SMALL EARTHQUAKE, NOBODY DEAD
Judging by the UK coverage – e.g. page 9 of Saturday’s Guardian and second last item on Friday’s national BBC Radio news - you’d never guess that Glasgow just won its bid to host the 2014 Commonwealth Games. But much as we Scots love to moan about southern bias and indifference, we could do with sorting out our own house when it comes to reporting on matters of national importance.
It’s a while since I last mentioned the Culture Bill, so long overdue I’m surprised the bailiffs haven’t been round. That, and a fully-fledged Creative Scotland, the body to replace both the Scottish Arts Council and Scottish Screen. Yawn all you want but the scrapping of these two agencies marks the biggest shake-up in the arts in Scotland in decades so it’s bound to have an impact.
Filmmakers, ignore the small print at your peril. That goes for SS boss Ken Hay too because if anybody ought to watch his back, it’s him. Even on their own website, buried in the news section you’ll find a recent speech by Scottish Culture Minister, Linda Fabiani, who gives glowing mentions to the National Theatre of Scotland, the Venezuelan Youth Orchestra, Edinburgh’s festivals, the National Collections, National Museums and the National Library.
What she doesn’t mention is film, an omission that not only ignores every filmmaker in the country but also fails to acknowledge our one and only screen agency, an agency paid for out of government’s own coffers. Not a good sign, is it? In fact, her only film reference begins and ends with David Mackenzie, presumably because Hallam Foe opened this year’s EIFF.
It’s here you really begin to wonder about the future because if Ms Fabiani fails to talk up film as a cultural asset because the powers-that-be and advisors failed to remind her to talk it up, then we might as well give up now.
So what does Ken Hay have to worry about? How about Richard Holloway, chair of the joint board of SS and SAC, for a start. After years at the SAC, we can only guess where his loyalties lie and you can bet it’s not film since apart from turning up at a few gala screenings he doesn’t know the first thing about it. I’d have thought theatre, dance and opera was more his bag. Then you have the recent appointment of Anne Bonnar as director of the interim body set up to oversee the transition to CS. Her background? The NTS and Traverse Theatre. So no 'advocacy' for film there either.
It’s hardly an exaggeration then that it’s all beginning to look like the players here are a bit skewed in favour of the stage. Now I might be dead wrong but at a time when the National Theatre of Scotland is grabbing favourable headlines for Black Watch, its success is maybe less to do with the plays they put on than the fact their head of marketing is on a 55K a year salary. SS has no equivalent but then again, unlike the NTS, Scottish Screen isn’t a production company with untold riches at its disposal.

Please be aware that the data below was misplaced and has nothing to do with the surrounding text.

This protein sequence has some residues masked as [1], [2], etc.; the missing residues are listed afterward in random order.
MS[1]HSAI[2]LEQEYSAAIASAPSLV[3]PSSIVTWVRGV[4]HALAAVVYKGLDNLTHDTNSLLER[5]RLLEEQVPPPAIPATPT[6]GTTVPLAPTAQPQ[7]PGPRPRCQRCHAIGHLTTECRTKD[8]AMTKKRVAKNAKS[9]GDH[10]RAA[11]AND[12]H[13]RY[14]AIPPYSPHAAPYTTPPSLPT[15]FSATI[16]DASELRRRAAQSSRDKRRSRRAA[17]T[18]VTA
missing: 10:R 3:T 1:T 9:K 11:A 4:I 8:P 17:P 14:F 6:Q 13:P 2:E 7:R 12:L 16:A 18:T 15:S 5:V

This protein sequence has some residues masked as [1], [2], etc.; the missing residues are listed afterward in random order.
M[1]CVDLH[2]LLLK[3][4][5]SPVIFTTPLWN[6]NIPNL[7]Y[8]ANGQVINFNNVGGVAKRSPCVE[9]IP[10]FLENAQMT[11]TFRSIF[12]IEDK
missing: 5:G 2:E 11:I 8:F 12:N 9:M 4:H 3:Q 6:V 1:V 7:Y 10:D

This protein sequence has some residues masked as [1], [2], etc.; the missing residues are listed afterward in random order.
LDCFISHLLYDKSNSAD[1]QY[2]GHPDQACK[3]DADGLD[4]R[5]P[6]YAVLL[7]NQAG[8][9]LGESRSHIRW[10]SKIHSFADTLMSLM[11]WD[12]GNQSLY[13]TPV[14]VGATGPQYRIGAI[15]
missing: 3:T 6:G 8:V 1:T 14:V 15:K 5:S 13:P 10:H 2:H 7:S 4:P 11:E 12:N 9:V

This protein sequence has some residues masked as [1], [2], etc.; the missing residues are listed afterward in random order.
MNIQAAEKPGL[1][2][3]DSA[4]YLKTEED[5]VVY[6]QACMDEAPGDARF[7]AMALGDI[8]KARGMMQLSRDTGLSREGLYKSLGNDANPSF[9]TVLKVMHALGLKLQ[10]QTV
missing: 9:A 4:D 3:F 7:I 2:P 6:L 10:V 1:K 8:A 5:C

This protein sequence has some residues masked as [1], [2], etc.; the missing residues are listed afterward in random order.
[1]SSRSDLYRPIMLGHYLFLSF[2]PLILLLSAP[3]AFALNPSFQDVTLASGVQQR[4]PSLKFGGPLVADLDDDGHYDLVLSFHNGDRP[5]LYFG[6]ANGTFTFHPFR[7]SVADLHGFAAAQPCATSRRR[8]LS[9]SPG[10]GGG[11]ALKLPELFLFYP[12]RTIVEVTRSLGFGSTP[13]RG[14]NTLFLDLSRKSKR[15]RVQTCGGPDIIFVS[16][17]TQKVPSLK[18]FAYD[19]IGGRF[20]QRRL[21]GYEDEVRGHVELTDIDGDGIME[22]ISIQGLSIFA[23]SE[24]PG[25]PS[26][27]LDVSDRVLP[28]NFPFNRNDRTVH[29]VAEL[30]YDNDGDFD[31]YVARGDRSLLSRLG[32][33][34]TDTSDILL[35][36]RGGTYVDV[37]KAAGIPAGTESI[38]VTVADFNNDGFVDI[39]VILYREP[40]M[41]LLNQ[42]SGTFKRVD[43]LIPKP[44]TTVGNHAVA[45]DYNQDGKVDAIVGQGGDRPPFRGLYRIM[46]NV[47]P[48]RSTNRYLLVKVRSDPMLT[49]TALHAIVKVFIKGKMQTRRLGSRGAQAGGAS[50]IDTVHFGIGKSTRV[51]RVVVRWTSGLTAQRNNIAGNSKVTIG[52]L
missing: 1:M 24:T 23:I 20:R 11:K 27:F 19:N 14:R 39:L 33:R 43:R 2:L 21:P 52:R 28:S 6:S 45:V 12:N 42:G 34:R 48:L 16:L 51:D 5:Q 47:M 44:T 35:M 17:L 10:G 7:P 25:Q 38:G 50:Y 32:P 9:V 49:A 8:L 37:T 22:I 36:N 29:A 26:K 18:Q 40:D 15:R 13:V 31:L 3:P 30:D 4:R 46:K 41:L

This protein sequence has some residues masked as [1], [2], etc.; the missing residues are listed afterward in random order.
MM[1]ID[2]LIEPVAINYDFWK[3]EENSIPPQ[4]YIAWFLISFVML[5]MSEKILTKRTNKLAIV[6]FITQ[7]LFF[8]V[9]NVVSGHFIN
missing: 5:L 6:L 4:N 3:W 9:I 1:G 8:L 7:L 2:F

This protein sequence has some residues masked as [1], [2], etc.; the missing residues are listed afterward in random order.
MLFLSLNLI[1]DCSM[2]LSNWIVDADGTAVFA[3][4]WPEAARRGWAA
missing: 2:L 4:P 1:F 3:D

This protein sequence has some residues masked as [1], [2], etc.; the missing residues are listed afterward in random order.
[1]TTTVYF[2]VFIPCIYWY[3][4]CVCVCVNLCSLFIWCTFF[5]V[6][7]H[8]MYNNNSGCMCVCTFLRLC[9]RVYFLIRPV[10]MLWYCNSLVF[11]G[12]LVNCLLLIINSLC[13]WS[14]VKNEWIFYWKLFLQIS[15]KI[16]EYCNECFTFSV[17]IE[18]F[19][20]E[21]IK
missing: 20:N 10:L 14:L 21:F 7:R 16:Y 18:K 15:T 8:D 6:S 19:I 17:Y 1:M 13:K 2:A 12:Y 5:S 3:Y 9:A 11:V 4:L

One obvious conclusion is for SS to hand over the keys to West George Street and its annual budget to the National Theatre since the NTS looks like it can claim success where SS can’t and so might be better at the job of getting films made. But you only have to look at the numerous stage plays adapted for the big screen over the years to know it’s a very bad idea.
The Life of Stuff, for instance?
“Devoid of any wit, humour or cinematic style” – FilmFour review.
Or The Slab Boys?
“As much enjoyment as slowly squeezing your finger in a vice.” – User comment on IMDB.
Or Blood Red Roses?
“Mind-numbingly boring, self-righteous and over-prone to the use of that terrible short-cut of having its characters reacting to world events on TV”. – Time Out.
All based on stage plays, of course. And just because a playwright might fancy getting into movies doesn’t mean they’re any good at it. In fact, I couldn't turn up a single Scottish stage play-turned-film that got a decent review.
Meanwhile those of us in Scotland who genuinely want to make movies are forced into entering competitions to make TV dramas at a time when telly is shedding jobs by the skipload. I’ve never heard of playwrights having to do the same thing, because in theatre it’s more a case of a cosy phone call and ‘here’s the cheque, away and write what you fancy’. And unlike theatre, our film producers and directors start from a base of no wages and no funding to treat themselves or writers properly. It’s more like ‘give me your draft and if we’re lucky I might get us a few grand’. No, in Scottish theatre the money’s in place from the start. Nobody ever goes hungry, not when the government and the joint SS/SAC board value theatre so much more than film.
In February next year a 3-day conference, The Cultural Summit, is due to take place in Edinburgh. Guess which cultural item is off the menu? If any or all of what I've written here doesn’t sound the death knell of film in Scotland, I don’t know what does. In fact, I wouldn’t be surprised if sometime next year, SS and the idea of Scottish film will be quietly strangled and dumped. And if track record is anything to go by, our press and media won’t bother to tell us where the body’s been buried.